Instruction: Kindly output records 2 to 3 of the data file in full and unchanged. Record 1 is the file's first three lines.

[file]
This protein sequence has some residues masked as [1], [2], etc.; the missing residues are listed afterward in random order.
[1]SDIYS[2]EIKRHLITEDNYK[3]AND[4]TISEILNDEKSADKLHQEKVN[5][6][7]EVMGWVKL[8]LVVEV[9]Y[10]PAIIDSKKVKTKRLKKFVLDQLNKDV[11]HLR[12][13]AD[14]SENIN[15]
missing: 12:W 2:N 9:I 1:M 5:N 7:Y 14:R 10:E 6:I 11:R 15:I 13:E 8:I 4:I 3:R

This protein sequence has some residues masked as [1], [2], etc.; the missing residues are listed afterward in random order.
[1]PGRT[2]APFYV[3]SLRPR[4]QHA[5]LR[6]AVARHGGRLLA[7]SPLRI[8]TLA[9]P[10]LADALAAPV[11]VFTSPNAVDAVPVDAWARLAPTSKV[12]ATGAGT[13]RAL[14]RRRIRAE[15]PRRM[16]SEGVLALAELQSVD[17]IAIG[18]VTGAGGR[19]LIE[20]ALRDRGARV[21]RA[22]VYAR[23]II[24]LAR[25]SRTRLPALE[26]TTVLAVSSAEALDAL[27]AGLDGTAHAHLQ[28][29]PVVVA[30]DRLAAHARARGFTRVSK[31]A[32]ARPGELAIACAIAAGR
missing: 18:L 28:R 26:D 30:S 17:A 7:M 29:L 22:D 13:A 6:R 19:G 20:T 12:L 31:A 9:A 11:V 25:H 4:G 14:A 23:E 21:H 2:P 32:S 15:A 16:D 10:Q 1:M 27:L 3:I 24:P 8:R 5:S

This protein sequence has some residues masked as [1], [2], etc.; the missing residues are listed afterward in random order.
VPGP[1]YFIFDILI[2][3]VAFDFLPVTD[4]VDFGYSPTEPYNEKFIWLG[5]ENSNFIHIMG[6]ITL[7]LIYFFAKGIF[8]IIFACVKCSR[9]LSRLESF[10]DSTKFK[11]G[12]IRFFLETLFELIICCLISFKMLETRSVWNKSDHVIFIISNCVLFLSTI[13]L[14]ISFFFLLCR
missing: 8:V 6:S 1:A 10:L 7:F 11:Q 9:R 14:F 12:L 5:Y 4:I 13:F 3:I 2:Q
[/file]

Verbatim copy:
This protein sequence has some residues masked as [1], [2], etc.; the missing residues are listed afterward in random order.
[1]PGRT[2]APFYV[3]SLRPR[4]QHA[5]LR[6]AVARHGGRLLA[7]SPLRI[8]TLA[9]P[10]LADALAAPV[11]VFTSPNAVDAVPVDAWARLAPTSKV[12]ATGAGT[13]RAL[14]RRRIRAE[15]PRRM[16]SEGVLALAELQSVD[17]IAIG[18]VTGAGGR[19]LIE[20]ALRDRGARV[21]RA[22]VYAR[23]II[24]LAR[25]SRTRLPALE[26]TTVLAVSSAEALDAL[27]AGLDGTAHAHLQ[28][29]PVVVA[30]DRLAAHARARGFTRVSK[31]A[32]ARPGELAIACAIAAGR
missing: 18:L 28:R 26:D 30:S 17:A 7:M 29:L 22:D 13:A 6:R 19:G 20:T 12:L 31:A 9:A 11:V 25:H 4:G 14:A 23:E 21:H 2:P 32:S 15:A 16:D 10:Q 1:M 27:L 3:I 24:P 8:R 5:S

This protein sequence has some residues masked as [1], [2], etc.; the missing residues are listed afterward in random order.
VPGP[1]YFIFDILI[2][3]VAFDFLPVTD[4]VDFGYSPTEPYNEKFIWLG[5]ENSNFIHIMG[6]ITL[7]LIYFFAKGIF[8]IIFACVKCSR[9]LSRLESF[10]DSTKFK[11]G[12]IRFFLETLFELIICCLISFKMLETRSVWNKSDHVIFIISNCVLFLSTI[13]L[14]ISFFFLLCR
missing: 8:V 6:S 1:A 10:L 7:F 11:Q 9:R 14:F 12:L 5:Y 4:I 13:F 3:I 2:Q